Many software-related and business method-related patents have been invalidated for being directed to “abstract ideas.” On January 10, 2018, in Finjan, Inc., v. Blue Coat Systems, Inc., the Federal Circuit affirmed the district court’s holding that Finjan’s U.S. Patent No. 6,154,844 (“the ’844 patent”)  was not directed to an abstract idea and was therefore patent eligible subject matter under 35 U.S.C. § 101. The court’s threshold test for patent eligibility under § 101 is “whether the claims focus on the specific asserted improvement in computer capabilities . . . or, instead on a process that qualifies as an ‘abstract idea’ for which computers are invoked merely as a tool.”  The court’s recent decision provides additional guidance regarding the types of claims that constitute specific improvements in computer capabilities rather than being abstract ideas. The court additionally ruled on issues of infringement and damages.
Finjan brought suit against Blue Coat in the Northern District of California on August 28, 2013, for infringement of multiple patents by Blue Coat’s software products for malware protection. The technology at issue in the ’844 patent scans files for potential security threats (e.g., viruses), creates respective security profiles linked to the scanned files, and then makes the scanned files available to users.  The judge found that the ’844 patent was not invalid as a patent-ineligible abstract idea under 35 U.S.C. § 101, and a jury found in favor of Finjan for infringement and damages. Blue Coat appealed, among other rulings, the district court’s ruling regarding 35 U.S.C. § 101 as applied to the ’844 patent. Blue Coat argued, in part, that the asserted claims of the ’844 patent should be invalidated because the claims were analogous to those in Apple, Inc. v. Ameranth, Inc.;  Affinity Labs of Tex., LLC v. DIRECTV, LLC;  and Intellectual Ventures I LLC v. Symantec Corp,  which were found to be directed to abstract ideas.
Federal Circuit Decision
Here, the Federal Circuit distinguished its previous decisions invalidating claims, in part, by citing back to a core concept of patent eligibility that the court found to be unchanged over the past two centuries. The court summarized its previous decisions in Apple and Affinity Labs as standing for the “foundational patent law principle: that a result, even an innovative result, is not itself patentable.”  Rather, patents “are granted ‘for the discovery or invention of some practicable method or means of producing a beneficial result or effect . . . and not for the result or effect itself.’”  A key distinguishing feature that the court found was that the claims in the ’844 patent “recite specific steps . . . that accomplish the desired result.”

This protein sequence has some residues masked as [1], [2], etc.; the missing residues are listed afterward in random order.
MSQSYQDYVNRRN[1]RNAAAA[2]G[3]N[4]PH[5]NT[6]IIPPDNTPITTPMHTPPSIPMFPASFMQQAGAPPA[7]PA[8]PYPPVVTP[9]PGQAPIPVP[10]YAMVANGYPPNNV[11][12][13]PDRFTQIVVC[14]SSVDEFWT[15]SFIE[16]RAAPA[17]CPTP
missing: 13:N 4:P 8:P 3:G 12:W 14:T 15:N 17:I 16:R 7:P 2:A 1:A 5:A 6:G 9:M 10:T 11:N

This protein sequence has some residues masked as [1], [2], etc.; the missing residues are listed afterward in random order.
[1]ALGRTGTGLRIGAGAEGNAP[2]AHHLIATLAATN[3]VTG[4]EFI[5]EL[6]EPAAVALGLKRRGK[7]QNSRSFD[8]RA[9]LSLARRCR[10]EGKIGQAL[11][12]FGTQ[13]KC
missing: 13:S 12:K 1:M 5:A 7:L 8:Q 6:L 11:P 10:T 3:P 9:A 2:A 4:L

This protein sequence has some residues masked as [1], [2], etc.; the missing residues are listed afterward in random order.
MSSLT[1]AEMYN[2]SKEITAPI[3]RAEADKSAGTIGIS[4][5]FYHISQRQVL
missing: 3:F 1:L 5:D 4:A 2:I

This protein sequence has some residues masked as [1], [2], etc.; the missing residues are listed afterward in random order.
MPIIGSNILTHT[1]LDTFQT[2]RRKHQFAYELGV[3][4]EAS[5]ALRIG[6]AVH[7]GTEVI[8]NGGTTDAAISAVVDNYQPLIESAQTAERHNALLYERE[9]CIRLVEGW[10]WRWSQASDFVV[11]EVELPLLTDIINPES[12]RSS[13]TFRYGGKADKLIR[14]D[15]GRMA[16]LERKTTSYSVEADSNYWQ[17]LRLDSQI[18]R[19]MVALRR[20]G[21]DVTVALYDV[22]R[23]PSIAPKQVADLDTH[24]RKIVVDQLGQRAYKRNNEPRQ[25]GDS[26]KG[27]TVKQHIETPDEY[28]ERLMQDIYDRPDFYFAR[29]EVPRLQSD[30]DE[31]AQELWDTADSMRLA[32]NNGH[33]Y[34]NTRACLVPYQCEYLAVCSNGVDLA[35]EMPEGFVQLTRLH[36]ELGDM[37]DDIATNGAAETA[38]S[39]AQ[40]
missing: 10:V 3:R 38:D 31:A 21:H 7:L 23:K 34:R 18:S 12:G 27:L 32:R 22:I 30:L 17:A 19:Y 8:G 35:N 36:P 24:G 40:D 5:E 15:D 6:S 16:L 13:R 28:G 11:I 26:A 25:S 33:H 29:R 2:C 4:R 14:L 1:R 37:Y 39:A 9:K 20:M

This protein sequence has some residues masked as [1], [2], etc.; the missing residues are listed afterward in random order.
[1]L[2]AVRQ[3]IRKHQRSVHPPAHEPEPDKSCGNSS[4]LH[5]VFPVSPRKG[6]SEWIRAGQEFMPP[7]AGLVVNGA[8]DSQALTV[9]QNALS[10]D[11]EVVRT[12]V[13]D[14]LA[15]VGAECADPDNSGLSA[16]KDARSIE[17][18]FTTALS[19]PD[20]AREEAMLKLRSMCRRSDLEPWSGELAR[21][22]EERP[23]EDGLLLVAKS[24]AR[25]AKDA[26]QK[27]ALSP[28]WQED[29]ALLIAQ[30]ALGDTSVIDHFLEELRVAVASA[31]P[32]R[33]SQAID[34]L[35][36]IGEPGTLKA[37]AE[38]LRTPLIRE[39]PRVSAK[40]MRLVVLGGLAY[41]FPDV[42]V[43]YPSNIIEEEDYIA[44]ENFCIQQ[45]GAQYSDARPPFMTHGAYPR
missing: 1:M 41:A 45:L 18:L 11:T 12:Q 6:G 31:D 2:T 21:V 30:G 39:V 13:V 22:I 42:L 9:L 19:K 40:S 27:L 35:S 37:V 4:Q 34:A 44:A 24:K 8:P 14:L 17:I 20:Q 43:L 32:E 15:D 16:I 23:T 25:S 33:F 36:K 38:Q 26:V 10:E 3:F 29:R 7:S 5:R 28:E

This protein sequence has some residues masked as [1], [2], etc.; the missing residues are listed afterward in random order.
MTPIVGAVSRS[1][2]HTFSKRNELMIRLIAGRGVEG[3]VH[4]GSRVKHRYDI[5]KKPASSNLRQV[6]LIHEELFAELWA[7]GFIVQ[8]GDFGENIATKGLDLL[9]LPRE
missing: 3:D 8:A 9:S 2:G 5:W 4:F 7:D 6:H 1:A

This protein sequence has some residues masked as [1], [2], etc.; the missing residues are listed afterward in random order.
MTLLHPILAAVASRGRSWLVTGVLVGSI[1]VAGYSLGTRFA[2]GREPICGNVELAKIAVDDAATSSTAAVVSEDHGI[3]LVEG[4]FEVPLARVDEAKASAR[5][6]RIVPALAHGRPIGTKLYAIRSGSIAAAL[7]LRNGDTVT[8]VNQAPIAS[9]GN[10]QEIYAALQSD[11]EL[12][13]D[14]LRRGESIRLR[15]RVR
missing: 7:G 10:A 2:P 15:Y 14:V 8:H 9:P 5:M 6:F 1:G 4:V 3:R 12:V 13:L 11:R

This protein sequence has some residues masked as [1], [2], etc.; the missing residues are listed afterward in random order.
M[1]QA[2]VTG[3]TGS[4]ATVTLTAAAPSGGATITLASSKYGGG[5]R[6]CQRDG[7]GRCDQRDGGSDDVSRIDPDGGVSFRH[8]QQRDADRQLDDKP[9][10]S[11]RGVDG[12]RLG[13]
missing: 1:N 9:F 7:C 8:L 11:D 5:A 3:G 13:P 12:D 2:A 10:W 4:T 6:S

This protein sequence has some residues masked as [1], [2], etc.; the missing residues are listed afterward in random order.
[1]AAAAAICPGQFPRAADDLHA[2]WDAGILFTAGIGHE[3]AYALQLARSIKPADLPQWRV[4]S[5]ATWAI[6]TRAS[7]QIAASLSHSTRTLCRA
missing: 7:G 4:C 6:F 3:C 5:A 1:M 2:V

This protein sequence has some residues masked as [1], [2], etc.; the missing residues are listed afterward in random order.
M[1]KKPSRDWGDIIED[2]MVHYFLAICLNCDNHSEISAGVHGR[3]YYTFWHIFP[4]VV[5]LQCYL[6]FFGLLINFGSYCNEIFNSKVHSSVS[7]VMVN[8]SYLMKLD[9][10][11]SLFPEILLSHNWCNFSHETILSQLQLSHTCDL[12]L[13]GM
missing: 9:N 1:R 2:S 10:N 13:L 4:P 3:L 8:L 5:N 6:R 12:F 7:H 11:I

Notably, the ’844 patent does not claim either the result of performing the claimed method steps or the improvements of the claimed method over the prior art.  However, the court still distinguished the claims in the ’844 patent from the invalidated claims in Apple, Affinity Labs, and Intellectual Ventures  because those claims generally recited desirable results that were implemented by generic computer components performing known computing tasks rather than specific steps that accomplish the result.
In the case of the ’844 patent, the Federal Circuit found that the patent “enables a computer security system to do things it could not do before . . . allow[ing] access to be tailored for different users and ensur[ing] that threats are identified before a file reaches a user’s computer.”  This new functionality was found to be sufficiently enabled based on the specification of the ’844 patent, which distinguished the advantages of “behavior-based” virus scanning to prior art “code-matching” virus scanning. The court therefore held that the claims of the ’844 patent recite specific steps to accomplish an advantageous result based on the enabling description in the specification.  Thus, the patent eligibility inquiry under § 101 ended with determining that the claims were directed to a specific improvement in computer technology and not to an abstract idea.
In Finjan, the Federal Circuit provides new guidance for patent eligibility under § 101. Specifically, the court based its analysis on a novel approach in one embodiment found in the specification of the ’844 patent, even though the claims are not limited to that specific embodiment.  Thus, the court found that the claims are not required to explicitly recite a result or improvement where the specification adequately describes how the steps recited in the claims accomplish an advantageous result. Support for patent eligibility under § 101 may therefore be based on a combination of the steps recited in a claim for accomplishing a result and the specification’s description of the improvement to computer functionality enabled by the recited steps. Accordingly, when assessing the patent eligibility of computer-related patent claims, emphasis should be placed on the specification’s description of the state of the art as compared to how an improvement in computer functionality is enabled by the specific steps recited in the claims.